Shortly before World War II, stakeholders began using the name “Rancho Park” for the Pico Boulevard business district and adjacent residential subdivisions, including parts of Westwood Hills (1923) and Country Club Highlands (1923) and all of Westwood Gardens (1944).

In his 1967 newspaper article, Ralph Brogden (a former head of the Rancho Park Chamber of Commerce), outlined Rancho Park’s initial boundaries and explained the desire to create an identity apart from Westwood:

The northern environs of the community of Rancho Park now encompass the southern portion of the original Westwood tract (from Olympic Blvd. to Pico). Rancho Park also envelopes [sic] the region south of Pico to National Blvd. from Cheviot Hills on the east to Sepulveda Blvd. on the west.

We thought it was about time to have our own community.  We must separate ourselves from Westwood.  There were many names suggested for our new community but there was a pioneer real estate broker here who had established his office on Pico near Manning back in 1927.  His name was Bill Heyler.  Bill did as much as any other one person to develop the area; so when it came to adopting a name for the community, the wisdom of our pioneer was in counsel.  The honor of naming this community “Rancho Park” went to Bill Heyler.

Ralph Brogdon, History of the Golden Westside, Book One, The Rancho Park Story, Chapter One (Citizen-News, Aug. 31, 1967).
This Westwood Hills map (c. 1935) shows a renamed but not-yet-widened Louisiana Avenue as “Olympic Boulevard.”  The 100-foot-wide boulevard would separate the southern part of Westwood Hills.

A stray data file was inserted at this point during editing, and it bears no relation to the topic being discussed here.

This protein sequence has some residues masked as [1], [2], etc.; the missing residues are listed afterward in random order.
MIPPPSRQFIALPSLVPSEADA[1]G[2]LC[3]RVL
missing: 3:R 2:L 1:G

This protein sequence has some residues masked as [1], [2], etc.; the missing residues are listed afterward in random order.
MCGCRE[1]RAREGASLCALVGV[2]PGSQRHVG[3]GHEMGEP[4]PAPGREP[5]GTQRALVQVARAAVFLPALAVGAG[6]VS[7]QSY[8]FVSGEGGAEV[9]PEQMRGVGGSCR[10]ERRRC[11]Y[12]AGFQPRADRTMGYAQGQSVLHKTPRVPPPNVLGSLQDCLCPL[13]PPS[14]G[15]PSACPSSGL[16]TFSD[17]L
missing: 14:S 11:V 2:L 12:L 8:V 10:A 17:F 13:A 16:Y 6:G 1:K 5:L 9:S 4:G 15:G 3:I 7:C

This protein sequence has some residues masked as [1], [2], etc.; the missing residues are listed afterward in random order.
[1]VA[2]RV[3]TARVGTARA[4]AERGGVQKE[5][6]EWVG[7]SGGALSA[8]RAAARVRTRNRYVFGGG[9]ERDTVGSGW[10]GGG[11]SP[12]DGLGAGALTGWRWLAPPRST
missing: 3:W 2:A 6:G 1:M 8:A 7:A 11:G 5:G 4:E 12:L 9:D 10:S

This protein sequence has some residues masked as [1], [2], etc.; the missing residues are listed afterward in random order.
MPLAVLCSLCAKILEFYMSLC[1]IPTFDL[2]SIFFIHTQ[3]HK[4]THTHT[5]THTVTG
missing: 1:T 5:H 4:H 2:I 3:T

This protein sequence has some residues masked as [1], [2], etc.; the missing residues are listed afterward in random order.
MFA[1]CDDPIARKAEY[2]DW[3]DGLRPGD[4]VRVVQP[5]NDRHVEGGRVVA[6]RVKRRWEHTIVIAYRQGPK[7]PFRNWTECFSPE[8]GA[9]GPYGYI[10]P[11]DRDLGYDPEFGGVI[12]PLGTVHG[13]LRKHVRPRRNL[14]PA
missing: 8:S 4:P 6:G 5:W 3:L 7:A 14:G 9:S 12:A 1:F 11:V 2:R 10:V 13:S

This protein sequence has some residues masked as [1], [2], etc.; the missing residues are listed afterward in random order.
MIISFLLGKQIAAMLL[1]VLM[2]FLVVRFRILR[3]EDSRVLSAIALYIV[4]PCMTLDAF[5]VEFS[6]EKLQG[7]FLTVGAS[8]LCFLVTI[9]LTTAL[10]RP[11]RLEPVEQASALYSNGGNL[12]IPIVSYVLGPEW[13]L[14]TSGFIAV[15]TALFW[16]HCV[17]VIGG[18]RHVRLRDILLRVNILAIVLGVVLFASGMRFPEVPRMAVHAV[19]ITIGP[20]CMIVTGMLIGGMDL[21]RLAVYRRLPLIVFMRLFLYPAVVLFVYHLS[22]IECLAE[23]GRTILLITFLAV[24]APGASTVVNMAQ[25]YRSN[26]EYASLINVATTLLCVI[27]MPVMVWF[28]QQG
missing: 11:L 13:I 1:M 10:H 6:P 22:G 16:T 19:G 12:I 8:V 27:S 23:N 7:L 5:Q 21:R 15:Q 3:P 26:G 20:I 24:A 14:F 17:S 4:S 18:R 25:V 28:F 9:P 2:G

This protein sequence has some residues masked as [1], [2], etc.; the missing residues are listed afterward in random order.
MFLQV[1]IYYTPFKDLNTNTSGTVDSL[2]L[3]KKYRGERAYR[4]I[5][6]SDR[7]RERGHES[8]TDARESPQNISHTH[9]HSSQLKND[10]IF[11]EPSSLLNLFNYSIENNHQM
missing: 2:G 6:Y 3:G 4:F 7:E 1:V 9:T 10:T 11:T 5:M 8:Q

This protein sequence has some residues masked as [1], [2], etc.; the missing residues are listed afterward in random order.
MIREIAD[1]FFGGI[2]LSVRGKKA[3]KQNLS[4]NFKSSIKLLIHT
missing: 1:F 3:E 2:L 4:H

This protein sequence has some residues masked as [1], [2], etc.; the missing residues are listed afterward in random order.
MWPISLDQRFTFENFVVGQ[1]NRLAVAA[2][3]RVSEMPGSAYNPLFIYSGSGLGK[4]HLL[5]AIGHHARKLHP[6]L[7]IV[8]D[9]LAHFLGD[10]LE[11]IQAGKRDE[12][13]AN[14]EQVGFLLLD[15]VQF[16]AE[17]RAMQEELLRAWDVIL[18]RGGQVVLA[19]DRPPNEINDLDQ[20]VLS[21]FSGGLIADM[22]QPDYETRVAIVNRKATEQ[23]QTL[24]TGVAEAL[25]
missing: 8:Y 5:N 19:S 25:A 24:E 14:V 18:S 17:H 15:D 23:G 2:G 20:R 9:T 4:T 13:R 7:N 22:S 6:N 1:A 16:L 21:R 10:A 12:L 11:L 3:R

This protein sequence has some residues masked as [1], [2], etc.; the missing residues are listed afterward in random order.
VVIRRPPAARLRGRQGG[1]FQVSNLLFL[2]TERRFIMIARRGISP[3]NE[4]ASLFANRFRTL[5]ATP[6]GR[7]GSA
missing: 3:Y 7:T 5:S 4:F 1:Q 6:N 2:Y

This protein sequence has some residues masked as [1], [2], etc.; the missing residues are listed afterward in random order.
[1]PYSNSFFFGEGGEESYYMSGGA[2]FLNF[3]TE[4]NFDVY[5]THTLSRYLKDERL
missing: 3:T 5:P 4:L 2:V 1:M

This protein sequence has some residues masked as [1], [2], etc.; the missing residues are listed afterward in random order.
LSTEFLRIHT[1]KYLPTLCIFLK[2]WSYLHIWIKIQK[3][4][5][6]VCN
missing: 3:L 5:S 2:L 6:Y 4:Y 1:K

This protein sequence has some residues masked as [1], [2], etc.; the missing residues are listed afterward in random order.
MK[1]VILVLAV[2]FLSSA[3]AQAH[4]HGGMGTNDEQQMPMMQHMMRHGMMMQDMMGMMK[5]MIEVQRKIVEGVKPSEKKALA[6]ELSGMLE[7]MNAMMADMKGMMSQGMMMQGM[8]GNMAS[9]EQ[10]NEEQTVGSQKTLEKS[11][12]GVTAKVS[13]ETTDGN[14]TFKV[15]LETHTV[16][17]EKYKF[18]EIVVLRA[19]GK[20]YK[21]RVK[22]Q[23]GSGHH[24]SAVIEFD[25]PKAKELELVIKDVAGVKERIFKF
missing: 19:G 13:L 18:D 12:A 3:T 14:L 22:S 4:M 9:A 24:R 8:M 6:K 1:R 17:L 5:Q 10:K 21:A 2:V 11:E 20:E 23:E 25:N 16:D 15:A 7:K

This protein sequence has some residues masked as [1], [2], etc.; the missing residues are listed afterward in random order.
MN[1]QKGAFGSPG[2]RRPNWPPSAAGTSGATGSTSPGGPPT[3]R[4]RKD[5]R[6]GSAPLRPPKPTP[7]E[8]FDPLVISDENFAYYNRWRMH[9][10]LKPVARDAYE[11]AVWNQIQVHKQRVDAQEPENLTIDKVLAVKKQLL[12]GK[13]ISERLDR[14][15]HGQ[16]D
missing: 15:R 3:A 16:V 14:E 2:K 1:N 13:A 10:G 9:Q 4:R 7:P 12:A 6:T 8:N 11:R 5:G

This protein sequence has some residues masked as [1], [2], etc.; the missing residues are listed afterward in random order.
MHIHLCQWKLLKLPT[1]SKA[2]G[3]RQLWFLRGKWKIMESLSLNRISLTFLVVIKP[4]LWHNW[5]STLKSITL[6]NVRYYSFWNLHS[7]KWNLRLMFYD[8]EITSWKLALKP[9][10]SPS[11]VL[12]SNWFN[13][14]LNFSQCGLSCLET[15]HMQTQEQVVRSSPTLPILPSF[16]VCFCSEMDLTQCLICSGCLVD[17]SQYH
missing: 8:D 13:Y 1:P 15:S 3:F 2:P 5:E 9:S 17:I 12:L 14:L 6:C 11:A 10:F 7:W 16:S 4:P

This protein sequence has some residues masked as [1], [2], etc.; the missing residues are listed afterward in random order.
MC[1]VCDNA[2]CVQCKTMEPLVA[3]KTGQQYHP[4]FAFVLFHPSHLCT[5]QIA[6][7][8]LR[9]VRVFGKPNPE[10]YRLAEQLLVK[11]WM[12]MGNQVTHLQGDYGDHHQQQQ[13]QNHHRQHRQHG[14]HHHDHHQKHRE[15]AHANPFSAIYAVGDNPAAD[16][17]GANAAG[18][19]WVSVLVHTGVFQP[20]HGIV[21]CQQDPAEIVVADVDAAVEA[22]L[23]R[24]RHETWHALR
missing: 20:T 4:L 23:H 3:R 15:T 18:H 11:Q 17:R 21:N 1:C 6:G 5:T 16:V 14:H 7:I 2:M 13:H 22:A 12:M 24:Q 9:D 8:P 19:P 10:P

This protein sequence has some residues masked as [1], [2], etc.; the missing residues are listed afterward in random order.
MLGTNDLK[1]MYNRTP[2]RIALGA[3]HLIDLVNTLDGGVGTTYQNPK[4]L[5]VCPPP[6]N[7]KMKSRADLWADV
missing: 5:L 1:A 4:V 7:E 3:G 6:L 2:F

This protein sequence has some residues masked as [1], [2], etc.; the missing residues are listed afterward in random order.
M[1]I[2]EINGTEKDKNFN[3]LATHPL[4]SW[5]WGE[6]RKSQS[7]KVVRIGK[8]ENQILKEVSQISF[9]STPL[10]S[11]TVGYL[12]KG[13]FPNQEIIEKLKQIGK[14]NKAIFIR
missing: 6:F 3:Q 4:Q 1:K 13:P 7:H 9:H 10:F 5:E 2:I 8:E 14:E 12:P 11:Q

Rancho Park might be named for the three Nineteenth Century ranchos which intersected at Pico Boulevard and Overland Avenue:  Rincon de Los Bueyes, La Ballona, and San Jose de Buenos Ayres.  The nearby public golf course, today’s Rancho Park Golf Course at Cheviot Hills Recreation Center, was founded in 1921 by the “Rancho Golf Club,” possibly named for the ranchos.

Official 1888 Los Angeles County Map by V. J. (Valentine James) Rowen shows ranchos.  In coming decades, Pico Boulevard and Overland Avenue would cross at the intersection of these three ranchos.

The Rancho Park name (whether first applied to the Rancho Golf Club or Rancho Park) could also be based on Ferdinand Bain’s Rancho La Lomita, which operated at the heart of the district from 1919 until 1939 – about the time realtor William F. Heyler, Jr. (1894-1959) and his cohorts chose the name.​  Bill Heyler could have named Rancho Park based on any or all of these factors, or simply from the romantic ideal of rancho life. 

The above map from Los Angeles Times’ “Mapping L.A.” Project shrinks Rancho Park’s to Pico Boulevard and removes all of Country Club Highlands, while expanding it in the southeast to include the Ponty Tract and in the southwest beyond Sepulveda Boulevard.  The City’s signs marking the neighborhood (shown at the top of this page) continue to be posted as far north as Olympic Boulevard.

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